One influential force that has assisted libraries in achieving this in the last decades is adopting evolving technologies to improve their information service delivery significantly to users due to the numerous benefits derived from the use of these technologies, resulting in a tremendous change in traditional roles to digital. According to Ikenwe and Anaehobi (2021), today's world has experienced profound innovations, primarily in digital form. The world has become a global village due to the strong impact of technologies like Information Communication Technologies (ICT). These ICTs have opened the gateway for libraries to move beyond their origin by keying into the new opportunities of the global world. Thus, integrating them into their routines, services, and resources. Ikenwe, Adeton, and Ose-Abame (2021) asserted that ICTs had ushered radical change in developed and developing countries, changing libraries' productivity and services to more sophisticated ones. Choi and Rasmussen (2006) opined that global fashion has shown that information delivery has moved from traditional to web-based and electronic forms. Notably, this birthed digital libraries and has rebranded the services and resources of libraries in the 21st century. The value of digital libraries in the 21st century cannot be overstated. It gives access to a vast amount of information as well as an almost infinite number of resources and possibilities. Organisciak and Schmidt (2021) concluded that the emergence of large multi-institutional digital libraries has opened the door to aggregate-level examinations of the published word. Thus, the fundamental reason for the development of digital libraries is to offer quick access to global information via rapid transformation because of the emergence of fast-growing digital technologies and artificial intelligent-based solutions. However, this chapter x-rays the following sub-topics: Conceptual nature of digital libraries, benefits of digital libraries, resources in a digital library, components of digital libraries, digital literacy skills, Digital Library: University Focus, hardware and software for building digital libraries, building digital library collections, and challenges of digitalization of library resources.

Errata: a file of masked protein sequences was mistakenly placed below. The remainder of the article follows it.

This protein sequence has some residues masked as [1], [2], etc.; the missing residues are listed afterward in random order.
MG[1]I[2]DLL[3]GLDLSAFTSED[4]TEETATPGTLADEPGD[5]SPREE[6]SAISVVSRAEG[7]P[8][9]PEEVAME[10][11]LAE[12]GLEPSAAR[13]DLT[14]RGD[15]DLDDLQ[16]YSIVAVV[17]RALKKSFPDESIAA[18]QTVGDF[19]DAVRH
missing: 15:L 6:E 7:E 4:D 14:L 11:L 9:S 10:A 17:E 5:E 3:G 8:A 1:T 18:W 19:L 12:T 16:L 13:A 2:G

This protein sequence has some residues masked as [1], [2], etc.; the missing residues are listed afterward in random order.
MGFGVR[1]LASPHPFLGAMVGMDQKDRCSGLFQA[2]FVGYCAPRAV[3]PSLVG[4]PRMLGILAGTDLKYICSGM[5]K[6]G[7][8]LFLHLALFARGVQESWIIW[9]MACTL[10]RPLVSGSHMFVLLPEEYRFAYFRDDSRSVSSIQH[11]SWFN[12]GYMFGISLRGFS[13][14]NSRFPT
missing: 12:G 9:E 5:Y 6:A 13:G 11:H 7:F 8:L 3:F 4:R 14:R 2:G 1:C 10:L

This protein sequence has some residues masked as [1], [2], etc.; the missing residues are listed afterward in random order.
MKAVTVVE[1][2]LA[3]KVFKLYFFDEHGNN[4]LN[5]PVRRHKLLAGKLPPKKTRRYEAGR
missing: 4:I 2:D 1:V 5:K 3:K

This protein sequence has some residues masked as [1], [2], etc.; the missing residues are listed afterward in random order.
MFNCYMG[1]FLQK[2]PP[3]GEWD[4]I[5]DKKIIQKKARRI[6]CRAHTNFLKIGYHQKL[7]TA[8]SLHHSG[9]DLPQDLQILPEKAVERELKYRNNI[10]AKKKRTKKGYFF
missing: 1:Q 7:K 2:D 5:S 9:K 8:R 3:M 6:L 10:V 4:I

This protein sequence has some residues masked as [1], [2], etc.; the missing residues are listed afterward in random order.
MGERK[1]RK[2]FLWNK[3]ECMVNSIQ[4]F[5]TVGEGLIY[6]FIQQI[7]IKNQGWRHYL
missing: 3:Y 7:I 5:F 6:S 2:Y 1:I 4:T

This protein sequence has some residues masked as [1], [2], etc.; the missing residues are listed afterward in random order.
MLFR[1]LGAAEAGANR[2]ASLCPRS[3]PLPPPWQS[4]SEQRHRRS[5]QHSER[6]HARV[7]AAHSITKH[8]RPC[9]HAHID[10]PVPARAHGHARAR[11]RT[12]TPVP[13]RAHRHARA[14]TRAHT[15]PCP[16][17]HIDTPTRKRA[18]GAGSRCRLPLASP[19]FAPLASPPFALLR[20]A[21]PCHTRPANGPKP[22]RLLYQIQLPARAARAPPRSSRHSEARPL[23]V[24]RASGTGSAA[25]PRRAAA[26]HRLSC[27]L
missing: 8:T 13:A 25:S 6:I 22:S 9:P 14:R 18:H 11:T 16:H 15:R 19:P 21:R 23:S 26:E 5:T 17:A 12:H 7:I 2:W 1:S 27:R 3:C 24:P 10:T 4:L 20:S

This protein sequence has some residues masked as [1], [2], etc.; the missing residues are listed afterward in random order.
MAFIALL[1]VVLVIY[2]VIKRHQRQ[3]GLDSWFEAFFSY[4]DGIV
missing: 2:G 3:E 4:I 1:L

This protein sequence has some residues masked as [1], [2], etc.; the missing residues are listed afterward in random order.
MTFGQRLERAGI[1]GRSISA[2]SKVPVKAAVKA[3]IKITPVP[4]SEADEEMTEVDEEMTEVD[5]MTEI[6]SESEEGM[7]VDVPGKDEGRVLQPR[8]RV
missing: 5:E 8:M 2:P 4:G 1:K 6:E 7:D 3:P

Key Terms in this Chapter

Digital Resources: Digital resources are those information resources in an electronic format accessible through internet-connected computers or other electronic devices in libraries known as in-house digital resources.

Digital Library: A digital library is a library that houses digital content, carefully and systematically selected, acquired or subscribed or digitized, managed and stored in electronic formats accessible to users through internet-connected computers, laptops, or smartphones to satisfy an information need.

Digitization: The process of transforming non-digital-born documents into digital formats is known as digitization.

Digital Literacy Skills: Digital literacy skills can be defined as the ability of an individual in this digital age to use computers or other technologies to navigate digital platforms to access, locate, evaluate, create and disseminate digital content.

Hardware: Hardware is a general term for physical artifacts of a technology. It could also refer to the physical elements of a computer system, such as computer hardware.

Software: Software is a set of instructions or programs which is required for a computer to function. It is a set of instructions given to a computer by a manufacturer or user that tells it what to do and how to do it.

Institutional Repository: An institutional repository refers to a collection of formally organized and controlled digital content created by an institution's academics, staff, and students.